I share with my wife an 1800-square-feet single-story brick house with 3 bedrooms, 2 baths, a full unfinished basement and an enclosed patio room that adds another 200 square feet to our living space. The house sits on two-and-a-half acres of land, along with a detached two-car garage, a large 400-square-foot metal outbuilding, and a humongous 1000-square-foot pole barn (that my wife has converted into her rabbit-geese-chicken raising place).
If I were living alone, then I would be living in what is currently our rental house. There I would have to myself 2 bedrooms, 1 bath, a living room and an eat-in kitchen in a 1000-square-foot single-story brick house. I would also have a full unfinished basement, an attached oversized one-car garage with enough room for a workshop, plus 2 standard-sized sheds -- all on an acre of land less than 1 mile from a river boat landing and less than 3 miles from a magnificent state park with a very large number of hiking trails.
Either way, this is living in an owned home with ample space for me, lots of privacy and no in-my-face neighbors. So, we are not talking about hovel living.
For either house, large down payments have made the monthly mortgage low. We keep the shared house at 78 degrees F in the summer and 70 degrees in the winter. At the shared house, we pay for 2 Ooma phone lines, have a trash pickup service, and have satellite as our only (and expensive) internet option. If I were alone at the smaller house, I would drop one phone line, do my own trash hauling to a nearby dump station, and enjoy better yet cheaper cable internet service.
So my monthly housing cost breaks down like this (shared house / solo house):
 $25K mortgage ================>$114 shared ========>$112 solo
 tax and insurance escrow ========>$ 56 shared ========>$121 solo
 trash service ==================>$ 14 shared ========> 0 solo
 home warranty ================>$ 50 shared ========>$ 50 solo
 internet service ================>$ 45 shared ========>$48 solo
 phone service ==================>$ 5 shared ========> 0 solo
 utilities =======================>$113 shared =======>$100 solo
 TOTAL =======================>$397 shared ========>$431 solo
So either way, it takes around 400 bucks a month (give-or-take) for me to live in a comfortable house on a good piece of ground.
With the right choice of location and a serious down payment, couldn't anyone do just as well or better?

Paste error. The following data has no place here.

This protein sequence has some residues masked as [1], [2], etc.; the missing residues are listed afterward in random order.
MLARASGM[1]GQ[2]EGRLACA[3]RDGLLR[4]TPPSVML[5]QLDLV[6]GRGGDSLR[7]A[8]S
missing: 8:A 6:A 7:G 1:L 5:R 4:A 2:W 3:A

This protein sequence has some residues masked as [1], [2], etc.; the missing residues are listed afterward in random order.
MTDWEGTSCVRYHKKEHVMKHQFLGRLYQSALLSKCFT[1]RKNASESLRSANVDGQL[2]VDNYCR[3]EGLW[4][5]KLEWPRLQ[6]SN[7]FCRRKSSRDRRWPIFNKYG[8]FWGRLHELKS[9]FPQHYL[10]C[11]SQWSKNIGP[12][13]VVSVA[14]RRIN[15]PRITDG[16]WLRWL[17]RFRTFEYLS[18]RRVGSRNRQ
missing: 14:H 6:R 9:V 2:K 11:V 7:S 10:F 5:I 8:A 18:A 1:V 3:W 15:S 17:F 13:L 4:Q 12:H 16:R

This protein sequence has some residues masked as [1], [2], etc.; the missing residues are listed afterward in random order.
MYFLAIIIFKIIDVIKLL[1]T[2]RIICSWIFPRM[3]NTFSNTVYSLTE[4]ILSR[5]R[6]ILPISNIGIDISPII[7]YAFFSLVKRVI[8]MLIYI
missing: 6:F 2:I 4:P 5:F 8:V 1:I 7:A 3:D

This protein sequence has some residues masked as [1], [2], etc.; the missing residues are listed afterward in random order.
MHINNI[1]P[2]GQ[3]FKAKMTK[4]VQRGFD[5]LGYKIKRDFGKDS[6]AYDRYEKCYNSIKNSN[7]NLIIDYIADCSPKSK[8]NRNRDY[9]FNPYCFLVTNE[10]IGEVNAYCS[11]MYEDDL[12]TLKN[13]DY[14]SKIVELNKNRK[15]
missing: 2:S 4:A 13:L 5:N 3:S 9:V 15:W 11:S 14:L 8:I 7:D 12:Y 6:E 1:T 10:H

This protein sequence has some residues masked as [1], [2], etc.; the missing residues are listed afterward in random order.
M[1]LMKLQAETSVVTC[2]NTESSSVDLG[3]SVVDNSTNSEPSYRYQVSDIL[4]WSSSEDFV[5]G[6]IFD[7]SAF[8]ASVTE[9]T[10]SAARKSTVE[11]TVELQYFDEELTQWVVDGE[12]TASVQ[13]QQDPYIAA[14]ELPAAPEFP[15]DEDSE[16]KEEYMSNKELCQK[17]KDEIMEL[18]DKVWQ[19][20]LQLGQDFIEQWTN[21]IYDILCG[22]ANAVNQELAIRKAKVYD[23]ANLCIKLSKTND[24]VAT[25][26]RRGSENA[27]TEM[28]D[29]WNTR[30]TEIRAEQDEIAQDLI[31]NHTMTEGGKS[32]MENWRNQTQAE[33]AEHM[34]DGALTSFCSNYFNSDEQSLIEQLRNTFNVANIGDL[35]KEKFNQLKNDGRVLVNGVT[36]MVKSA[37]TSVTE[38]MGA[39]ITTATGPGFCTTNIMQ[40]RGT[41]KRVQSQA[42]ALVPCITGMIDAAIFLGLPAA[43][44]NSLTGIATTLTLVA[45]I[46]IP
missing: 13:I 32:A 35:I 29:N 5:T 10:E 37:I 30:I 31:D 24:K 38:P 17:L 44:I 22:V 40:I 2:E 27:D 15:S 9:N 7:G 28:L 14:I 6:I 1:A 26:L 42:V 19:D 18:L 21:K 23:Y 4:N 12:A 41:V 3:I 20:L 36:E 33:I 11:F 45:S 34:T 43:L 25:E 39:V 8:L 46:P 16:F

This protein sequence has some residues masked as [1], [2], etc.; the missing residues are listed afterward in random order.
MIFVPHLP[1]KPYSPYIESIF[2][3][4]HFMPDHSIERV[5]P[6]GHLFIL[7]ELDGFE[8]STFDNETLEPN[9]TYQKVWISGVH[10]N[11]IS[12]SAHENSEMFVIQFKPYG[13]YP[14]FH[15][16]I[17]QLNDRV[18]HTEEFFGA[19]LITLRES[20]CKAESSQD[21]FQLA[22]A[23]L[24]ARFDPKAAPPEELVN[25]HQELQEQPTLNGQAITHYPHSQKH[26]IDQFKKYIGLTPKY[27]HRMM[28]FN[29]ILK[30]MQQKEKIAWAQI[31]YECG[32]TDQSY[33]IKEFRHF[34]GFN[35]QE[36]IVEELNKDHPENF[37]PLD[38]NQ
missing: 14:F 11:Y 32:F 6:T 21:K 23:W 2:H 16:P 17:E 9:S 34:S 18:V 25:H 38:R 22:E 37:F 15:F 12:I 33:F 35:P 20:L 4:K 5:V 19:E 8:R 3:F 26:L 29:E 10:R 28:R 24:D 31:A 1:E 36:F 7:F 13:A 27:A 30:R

My Vehicle and What It Costs
I think my most powerful budget-lowering tactic is my textbook Mustachian vehicle ownership strategy. In my book too, a vehicle is for safe, reliable and comfortable transportation of people and stuff. Social status preening through one's choice of vehicle is in no way a legitimate basic living expense. So my vehicle is a 1996 Dodge Dakota extended-cab pickup that I have driven since 2003. It is paid for, utterly reliable and totally practical. (I haul a lot of stuff.)
My monthly costs for that vehicle are as follows:
 insurance (top-of-the-line) ======>$ 35
 maintenance (and repair) =======>$ 100
 fuel (for 300 basic miles) ========>$ 50
 TOTAL ======================>$ 185
(My wife drives and pays for a similarly thrifty 1998 all-wheel-drive Subaru Forester.)
Opting out of a new, fancy-schmanzy vehicle has drastically reduced my monthly outlay for installment payments (I have none), insurance (much cheaper to insure a $4K vehicle) and maintenance (simple systems mean simpler work). AND my older non-status vehicle has reduced my magic FI stash number by about $150,000. (!!)
Ego stroking aside, what justification can there be for hardwiring the monthly costs of a late model status vehicle into one's basic expense budget? How can that be worth the many extra years it adds to reaching financial independence?
My Health Coverage's Big 30% Budget Bite
Even with Medicare, making sure I am covered in case I get seriously sick accounts for a mind-boggling 30% of my basic living expenses.